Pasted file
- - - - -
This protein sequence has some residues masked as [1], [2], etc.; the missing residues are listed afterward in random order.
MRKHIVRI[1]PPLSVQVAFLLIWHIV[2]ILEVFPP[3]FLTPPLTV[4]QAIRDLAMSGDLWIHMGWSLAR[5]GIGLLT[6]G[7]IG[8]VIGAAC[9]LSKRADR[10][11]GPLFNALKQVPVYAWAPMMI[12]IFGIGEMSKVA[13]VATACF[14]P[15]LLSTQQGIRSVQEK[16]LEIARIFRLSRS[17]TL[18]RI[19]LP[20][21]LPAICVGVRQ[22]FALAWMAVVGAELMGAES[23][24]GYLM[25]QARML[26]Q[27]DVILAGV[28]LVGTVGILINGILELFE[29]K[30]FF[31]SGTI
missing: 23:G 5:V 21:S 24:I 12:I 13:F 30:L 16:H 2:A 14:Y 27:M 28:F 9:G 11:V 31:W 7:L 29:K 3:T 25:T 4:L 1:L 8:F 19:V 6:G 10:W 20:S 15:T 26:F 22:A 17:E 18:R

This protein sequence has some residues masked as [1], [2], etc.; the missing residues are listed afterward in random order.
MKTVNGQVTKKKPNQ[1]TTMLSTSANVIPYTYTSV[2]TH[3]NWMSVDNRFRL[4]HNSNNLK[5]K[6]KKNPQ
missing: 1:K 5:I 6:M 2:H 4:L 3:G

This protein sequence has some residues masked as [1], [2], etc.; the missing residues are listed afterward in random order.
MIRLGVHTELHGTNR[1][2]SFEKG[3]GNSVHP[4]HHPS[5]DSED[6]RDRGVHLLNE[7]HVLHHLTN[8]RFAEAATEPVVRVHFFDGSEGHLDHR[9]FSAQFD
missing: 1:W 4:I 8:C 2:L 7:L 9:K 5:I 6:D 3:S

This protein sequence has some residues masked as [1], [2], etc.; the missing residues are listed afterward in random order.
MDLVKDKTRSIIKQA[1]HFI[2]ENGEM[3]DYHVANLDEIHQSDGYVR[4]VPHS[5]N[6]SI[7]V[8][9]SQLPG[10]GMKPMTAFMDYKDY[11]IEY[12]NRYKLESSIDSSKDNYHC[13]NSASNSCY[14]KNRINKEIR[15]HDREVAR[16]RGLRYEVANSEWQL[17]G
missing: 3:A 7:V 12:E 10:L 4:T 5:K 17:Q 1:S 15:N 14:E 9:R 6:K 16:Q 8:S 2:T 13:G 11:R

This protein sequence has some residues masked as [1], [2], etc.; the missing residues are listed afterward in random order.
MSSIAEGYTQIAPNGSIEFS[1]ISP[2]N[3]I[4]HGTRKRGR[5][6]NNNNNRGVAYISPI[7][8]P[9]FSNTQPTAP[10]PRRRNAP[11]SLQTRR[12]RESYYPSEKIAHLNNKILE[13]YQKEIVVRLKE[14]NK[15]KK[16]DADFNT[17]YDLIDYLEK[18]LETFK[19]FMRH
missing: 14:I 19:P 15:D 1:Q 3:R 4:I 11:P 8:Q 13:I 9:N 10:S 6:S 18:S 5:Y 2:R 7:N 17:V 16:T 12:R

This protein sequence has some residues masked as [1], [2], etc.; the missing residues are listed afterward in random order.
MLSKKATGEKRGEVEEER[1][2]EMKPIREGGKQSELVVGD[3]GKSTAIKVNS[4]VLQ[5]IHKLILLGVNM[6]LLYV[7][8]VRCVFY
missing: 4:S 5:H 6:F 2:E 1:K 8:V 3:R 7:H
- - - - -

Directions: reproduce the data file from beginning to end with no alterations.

This protein sequence has some residues masked as [1], [2], etc.; the missing residues are listed afterward in random order.
MRKHIVRI[1]PPLSVQVAFLLIWHIV[2]ILEVFPP[3]FLTPPLTV[4]QAIRDLAMSGDLWIHMGWSLAR[5]GIGLLT[6]G[7]IG[8]VIGAAC[9]LSKRADR[10][11]GPLFNALKQVPVYAWAPMMI[12]IFGIGEMSKVA[13]VATACF[14]P[15]LLSTQQGIRSVQEK[16]LEIARIFRLSRS[17]TL[18]RI[19]LP[20][21]LPAICVGVRQ[22]FALAWMAVVGAELMGAES[23][24]GYLM[25]QARML[26]Q[27]DVILAGV[28]LVGTVGILINGILELFE[29]K[30]FF[31]SGTI
missing: 23:G 5:V 21:S 24:I 12:I 13:F 30:L 16:H 2:A 14:Y 27:M 28:F 9:G 11:V 31:W 7:L 29:K 3:T 25:T 4:L 1:L 8:F 19:V 6:G 10:W 20:S 15:T 26:F 22:A 17:E 18:R

This protein sequence has some residues masked as [1], [2], etc.; the missing residues are listed afterward in random order.
MKTVNGQVTKKKPNQ[1]TTMLSTSANVIPYTYTSV[2]TH[3]NWMSVDNRFRL[4]HNSNNLK[5]K[6]KKNPQ
missing: 1:K 5:I 6:M 2:H 4:L 3:G

This protein sequence has some residues masked as [1], [2], etc.; the missing residues are listed afterward in random order.
MIRLGVHTELHGTNR[1][2]SFEKG[3]GNSVHP[4]HHPS[5]DSED[6]RDRGVHLLNE[7]HVLHHLTN[8]RFAEAATEPVVRVHFFDGSEGHLDHR[9]FSAQFD
missing: 1:W 4:I 8:C 2:L 7:L 9:K 5:I 6:D 3:S

This protein sequence has some residues masked as [1], [2], etc.; the missing residues are listed afterward in random order.
MDLVKDKTRSIIKQA[1]HFI[2]ENGEM[3]DYHVANLDEIHQSDGYVR[4]VPHS[5]N[6]SI[7]V[8][9]SQLPG[10]GMKPMTAFMDYKDY[11]IEY[12]NRYKLESSIDSSKDNYHC[13]NSASNSCY[14]KNRINKEIR[15]HDREVAR[16]RGLRYEVANSEWQL[17]G
missing: 3:A 7:V 12:E 10:L 4:T 5:K 17:Q 1:S 15:N 14:E 9:R 6:K 16:Q 8:S 2:T 13:G 11:R

This protein sequence has some residues masked as [1], [2], etc.; the missing residues are listed afterward in random order.
MSSIAEGYTQIAPNGSIEFS[1]ISP[2]N[3]I[4]HGTRKRGR[5][6]NNNNNRGVAYISPI[7][8]P[9]FSNTQPTAP[10]PRRRNAP[11]SLQTRR[12]RESYYPSEKIAHLNNKILE[13]YQKEIVVRLKE[14]NK[15]KK[16]DADFNT[17]YDLIDYLEK[18]LETFK[19]FMRH
missing: 14:I 19:P 15:D 1:Q 3:R 4:I 11:P 8:Q 13:I 9:N 10:S 6:S 18:S 5:Y 2:R 7:N 17:V 16:T 12:R

This protein sequence has some residues masked as [1], [2], etc.; the missing residues are listed afterward in random order.
MLSKKATGEKRGEVEEER[1][2]EMKPIREGGKQSELVVGD[3]GKSTAIKVNS[4]VLQ[5]IHKLILLGVNM[6]LLYV[7][8]VRCVFY
missing: 4:S 5:H 6:F 2:E 1:K 8:V 3:R 7:H